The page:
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The Future of Public Service Mutuals is in the Balance

by Craig Dearden-Phillips 19/09/2016

This week we heard that SEQOL, the Public Service Mutual offering integrated health and social care services in Swindon is to close following the loss of their core contract to the NHS. This brings to three, if you included Sirona CIC and Spiral CIC, the number of Public Service Mutuals that have, in the last six months, been cut off at the knees by contract losses. What looked like exceptions is now looking worryingly like a trend.

So what sense do we make of this? There are two possible takes on this. One is that it is inevitable that not all Public Service Mutuals will succeed in the market. Some will inevitably lose contracts due to a failure to improve productivity or commercial capability. Not all Public Service Mutuals will have the leadership, finance or inventiveness to survive in harder times.  

The other is that what we are seeing here isn’t some process of natural selection, led by the market, but a by-product of the wider efforts of the NHS to save its own services, in the name of integration and efficiency.  

Let me explain. In most parts of England, there is now something in place called a Sustainable Transformation Plan (STP). These were ordered to be drawn up when it became clear that the Five Year Forward Plan (the idea for integrated health and social care services led by the NHS CEO Simon Stevens) wasn’t making fast enough progress. Each area had to come up with its own STP quickly. The approach of many STPs is to put all health and social care services under the effective control of NHS Trusts, often in disregard of the lamentable record of most Trusts in both community health, preventative health and social care.

All of this has taken place in the context of the majority of NHS Trusts falling into significant deficits, even the better ones, due to the pressures on costs and number of people using the NHS. Likewise, Councils have been struggling with social care, with 26% fewer people now in receipt of council-funded care than was the case 5 years ago, according to a recent Kings Fund report. The net result has been public bodies that, five years ago, were comfortable (if not happy) to see the formation of break-away organisations, now looking upon those same companies as sources of much-needed funding for their core operations.   

Unfortunately, the fact that many of the PSMs have vastly improved the services from where they were in public sector doesn’t appear to be counting for much in these decisions. The PSMs, particularly those in health, seem to be falling victim to larger forces which are sucking them back into the NHS.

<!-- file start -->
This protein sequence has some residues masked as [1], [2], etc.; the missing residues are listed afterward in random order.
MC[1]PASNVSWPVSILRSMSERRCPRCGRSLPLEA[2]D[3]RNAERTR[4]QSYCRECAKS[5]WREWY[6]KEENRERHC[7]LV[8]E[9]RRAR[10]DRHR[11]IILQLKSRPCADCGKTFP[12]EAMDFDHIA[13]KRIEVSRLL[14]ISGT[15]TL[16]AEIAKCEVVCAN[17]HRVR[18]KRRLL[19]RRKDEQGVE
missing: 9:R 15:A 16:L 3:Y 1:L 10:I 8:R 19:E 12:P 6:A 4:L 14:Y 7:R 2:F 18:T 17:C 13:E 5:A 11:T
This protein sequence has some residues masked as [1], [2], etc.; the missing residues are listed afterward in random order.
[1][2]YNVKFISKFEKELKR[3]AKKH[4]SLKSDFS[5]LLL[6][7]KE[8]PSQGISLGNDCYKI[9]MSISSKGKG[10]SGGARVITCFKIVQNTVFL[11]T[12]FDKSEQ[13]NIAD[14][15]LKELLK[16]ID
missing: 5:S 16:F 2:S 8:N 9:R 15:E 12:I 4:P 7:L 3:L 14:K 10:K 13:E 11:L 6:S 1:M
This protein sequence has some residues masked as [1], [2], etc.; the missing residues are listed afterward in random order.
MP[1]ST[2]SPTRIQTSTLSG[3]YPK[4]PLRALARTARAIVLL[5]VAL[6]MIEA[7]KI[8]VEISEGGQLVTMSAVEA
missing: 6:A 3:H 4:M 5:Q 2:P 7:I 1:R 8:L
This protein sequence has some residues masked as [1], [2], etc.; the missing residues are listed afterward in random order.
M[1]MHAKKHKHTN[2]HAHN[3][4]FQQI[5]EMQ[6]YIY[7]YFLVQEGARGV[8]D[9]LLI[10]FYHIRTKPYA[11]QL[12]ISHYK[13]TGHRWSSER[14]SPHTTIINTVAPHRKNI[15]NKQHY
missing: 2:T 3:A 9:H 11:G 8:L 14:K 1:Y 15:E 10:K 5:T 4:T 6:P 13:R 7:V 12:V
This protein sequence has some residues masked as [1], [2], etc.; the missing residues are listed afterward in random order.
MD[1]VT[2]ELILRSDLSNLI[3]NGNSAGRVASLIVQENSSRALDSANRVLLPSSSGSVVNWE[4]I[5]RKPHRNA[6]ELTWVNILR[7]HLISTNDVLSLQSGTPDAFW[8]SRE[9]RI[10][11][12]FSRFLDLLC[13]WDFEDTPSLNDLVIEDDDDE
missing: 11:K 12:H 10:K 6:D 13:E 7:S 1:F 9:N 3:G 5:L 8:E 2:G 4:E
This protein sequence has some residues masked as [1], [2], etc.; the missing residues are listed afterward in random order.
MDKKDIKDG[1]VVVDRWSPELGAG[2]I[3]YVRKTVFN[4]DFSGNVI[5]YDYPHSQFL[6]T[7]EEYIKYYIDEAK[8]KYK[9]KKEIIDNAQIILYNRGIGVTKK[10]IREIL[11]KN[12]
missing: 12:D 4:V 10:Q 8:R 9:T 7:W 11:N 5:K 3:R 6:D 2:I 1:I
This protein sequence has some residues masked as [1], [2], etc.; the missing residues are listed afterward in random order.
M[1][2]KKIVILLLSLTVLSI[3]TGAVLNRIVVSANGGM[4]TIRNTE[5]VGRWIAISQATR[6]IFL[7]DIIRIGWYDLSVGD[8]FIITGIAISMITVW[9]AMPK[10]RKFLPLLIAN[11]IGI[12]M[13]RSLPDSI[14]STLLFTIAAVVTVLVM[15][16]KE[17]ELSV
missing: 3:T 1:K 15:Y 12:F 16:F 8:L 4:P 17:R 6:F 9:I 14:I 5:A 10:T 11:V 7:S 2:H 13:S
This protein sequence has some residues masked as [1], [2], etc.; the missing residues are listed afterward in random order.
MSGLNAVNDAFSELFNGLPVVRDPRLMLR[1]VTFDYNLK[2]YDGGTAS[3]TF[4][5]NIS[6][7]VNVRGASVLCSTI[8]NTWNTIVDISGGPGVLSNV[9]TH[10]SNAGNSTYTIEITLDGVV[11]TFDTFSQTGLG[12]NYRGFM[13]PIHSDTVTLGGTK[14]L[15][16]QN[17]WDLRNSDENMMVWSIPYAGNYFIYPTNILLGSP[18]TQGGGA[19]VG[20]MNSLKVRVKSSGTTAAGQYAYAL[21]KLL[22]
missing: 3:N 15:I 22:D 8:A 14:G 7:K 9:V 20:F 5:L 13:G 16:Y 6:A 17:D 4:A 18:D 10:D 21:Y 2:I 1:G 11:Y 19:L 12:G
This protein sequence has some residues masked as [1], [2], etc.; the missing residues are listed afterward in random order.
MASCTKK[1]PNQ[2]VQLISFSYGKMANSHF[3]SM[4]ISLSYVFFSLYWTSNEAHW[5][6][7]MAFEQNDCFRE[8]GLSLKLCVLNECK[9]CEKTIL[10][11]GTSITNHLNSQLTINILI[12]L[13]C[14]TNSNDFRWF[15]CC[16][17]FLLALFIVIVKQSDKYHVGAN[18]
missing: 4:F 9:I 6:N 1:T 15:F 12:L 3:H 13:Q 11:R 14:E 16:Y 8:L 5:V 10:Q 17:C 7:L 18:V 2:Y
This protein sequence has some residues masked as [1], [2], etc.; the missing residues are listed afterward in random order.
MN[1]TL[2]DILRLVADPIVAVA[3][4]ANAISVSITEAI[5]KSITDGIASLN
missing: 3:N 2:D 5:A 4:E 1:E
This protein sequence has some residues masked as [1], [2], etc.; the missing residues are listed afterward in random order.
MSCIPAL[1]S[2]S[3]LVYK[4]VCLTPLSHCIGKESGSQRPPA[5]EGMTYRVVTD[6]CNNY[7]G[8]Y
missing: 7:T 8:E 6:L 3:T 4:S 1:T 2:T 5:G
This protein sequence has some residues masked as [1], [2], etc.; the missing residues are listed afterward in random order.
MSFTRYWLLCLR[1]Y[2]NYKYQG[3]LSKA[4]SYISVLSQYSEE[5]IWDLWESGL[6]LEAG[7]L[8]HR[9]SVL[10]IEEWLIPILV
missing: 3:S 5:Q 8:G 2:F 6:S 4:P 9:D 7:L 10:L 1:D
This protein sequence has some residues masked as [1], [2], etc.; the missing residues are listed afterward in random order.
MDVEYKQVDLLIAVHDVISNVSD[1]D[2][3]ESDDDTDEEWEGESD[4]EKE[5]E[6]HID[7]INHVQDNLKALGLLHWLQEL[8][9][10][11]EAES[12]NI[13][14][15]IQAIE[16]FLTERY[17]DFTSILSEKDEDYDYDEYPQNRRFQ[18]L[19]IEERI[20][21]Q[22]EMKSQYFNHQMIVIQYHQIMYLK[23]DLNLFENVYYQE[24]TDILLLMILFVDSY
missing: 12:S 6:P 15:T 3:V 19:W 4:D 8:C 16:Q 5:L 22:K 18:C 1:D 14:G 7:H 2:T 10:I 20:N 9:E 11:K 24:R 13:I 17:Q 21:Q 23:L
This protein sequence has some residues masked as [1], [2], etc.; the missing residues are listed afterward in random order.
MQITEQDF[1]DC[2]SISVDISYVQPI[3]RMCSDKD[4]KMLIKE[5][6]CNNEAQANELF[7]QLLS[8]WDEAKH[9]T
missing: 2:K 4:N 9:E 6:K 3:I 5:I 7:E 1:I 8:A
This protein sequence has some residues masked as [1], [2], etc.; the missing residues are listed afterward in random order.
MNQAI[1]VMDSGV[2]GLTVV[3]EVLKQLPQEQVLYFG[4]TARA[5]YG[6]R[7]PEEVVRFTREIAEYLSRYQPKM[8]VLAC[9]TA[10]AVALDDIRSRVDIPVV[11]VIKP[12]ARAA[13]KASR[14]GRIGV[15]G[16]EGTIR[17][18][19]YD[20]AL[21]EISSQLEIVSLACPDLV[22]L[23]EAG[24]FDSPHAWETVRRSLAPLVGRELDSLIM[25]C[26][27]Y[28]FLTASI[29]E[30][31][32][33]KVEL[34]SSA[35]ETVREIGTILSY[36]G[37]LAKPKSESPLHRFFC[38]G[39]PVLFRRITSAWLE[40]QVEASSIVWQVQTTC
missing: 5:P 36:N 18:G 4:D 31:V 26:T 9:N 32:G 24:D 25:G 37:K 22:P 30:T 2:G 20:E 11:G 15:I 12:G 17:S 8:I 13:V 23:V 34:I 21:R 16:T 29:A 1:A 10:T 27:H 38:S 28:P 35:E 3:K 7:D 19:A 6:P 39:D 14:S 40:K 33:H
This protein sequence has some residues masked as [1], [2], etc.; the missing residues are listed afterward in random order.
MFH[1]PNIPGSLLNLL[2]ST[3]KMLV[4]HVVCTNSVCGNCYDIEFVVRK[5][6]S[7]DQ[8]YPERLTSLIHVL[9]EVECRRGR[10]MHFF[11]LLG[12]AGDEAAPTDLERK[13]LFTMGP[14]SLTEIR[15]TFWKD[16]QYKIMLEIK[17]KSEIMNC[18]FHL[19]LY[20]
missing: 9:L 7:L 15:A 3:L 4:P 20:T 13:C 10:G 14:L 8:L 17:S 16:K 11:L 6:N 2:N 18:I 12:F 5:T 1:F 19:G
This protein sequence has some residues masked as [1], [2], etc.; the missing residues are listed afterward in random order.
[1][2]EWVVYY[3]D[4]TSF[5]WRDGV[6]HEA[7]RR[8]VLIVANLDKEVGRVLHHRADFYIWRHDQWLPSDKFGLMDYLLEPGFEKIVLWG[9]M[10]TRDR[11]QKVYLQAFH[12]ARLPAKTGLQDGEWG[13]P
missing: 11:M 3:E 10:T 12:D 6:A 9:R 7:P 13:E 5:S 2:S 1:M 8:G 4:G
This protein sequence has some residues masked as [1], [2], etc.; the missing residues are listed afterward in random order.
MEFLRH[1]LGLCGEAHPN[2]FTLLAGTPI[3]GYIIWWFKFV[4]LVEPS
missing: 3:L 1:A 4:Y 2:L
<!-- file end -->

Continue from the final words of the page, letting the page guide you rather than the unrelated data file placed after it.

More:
Of course, this isn’t the only trend. The other is private competition. In some parts of the country, notably Bath and Gloucester which was won by Virgin from Sirona, a different dynamic is in place.  Here we see private operators promising significant investment in new delivery models which the PSMs cannot, pound for pound match, even if they had reasonable financial backing.    Other PSMs we know have had similar experiences bidding against the private sector which uses its financial power to offer benefits to public commissioners which, in the short-term, prove difficult to resist. This includes low-balling on price, knowing that this will eliminate the current competition well before the next tender, at which point, as an incumbent, it may be easier to improve margins.    

So how do we respond to all of this? It is important, even when faced with larger factors, not to accept defeat. Some PSMs continue to thrive and see off competition. It is clear that, particularly in social and healthcare services, that neither the public or private sector have an offer that cuts through current problems either. Also we have, in effect, a new Government which may, possibly, have a different approach to public policy than we have seen the last six years which has been, on the one hand, to encourage PSMs but without much thought to how they develop as long-term providers. Compared, say, to the support given to Academies and Free Schools, the offer to PSMs has been minimal.

But this may change over time. We must remind Government that if it wants proper reform it has to back those delivering it, as it has in education.

From their own point of view, PSMs have to carry on proving their value, as many do every day, taking nothing for granted, improving their offer and commercial capability. There are plenty of inspiring examples of organisations that are growing fast and looking forward five to ten years with confidence: CHCP CIC, Bevan Healthcare, Provide CIC, Community Dental Services CIC – to name just a handful.

Back to where I started, I am, like many, spooked by what has happened to SEQOL, Sirona, and Spiral, not least because of the deterrent effect it may have on others looking down this path. I suspect that the outcomes in at least two of those cases were not particularly fair. And I think the conditions leading to it are prevalent across England. However, I don’t think it is inevitable either and my guess is that most PSMs will survive. Whether they will be joined by more in the future is very much, at this point, a decision for Government.  

But the future of Public Service Mutuals as a significant element in public service reform is very much in the balance.  

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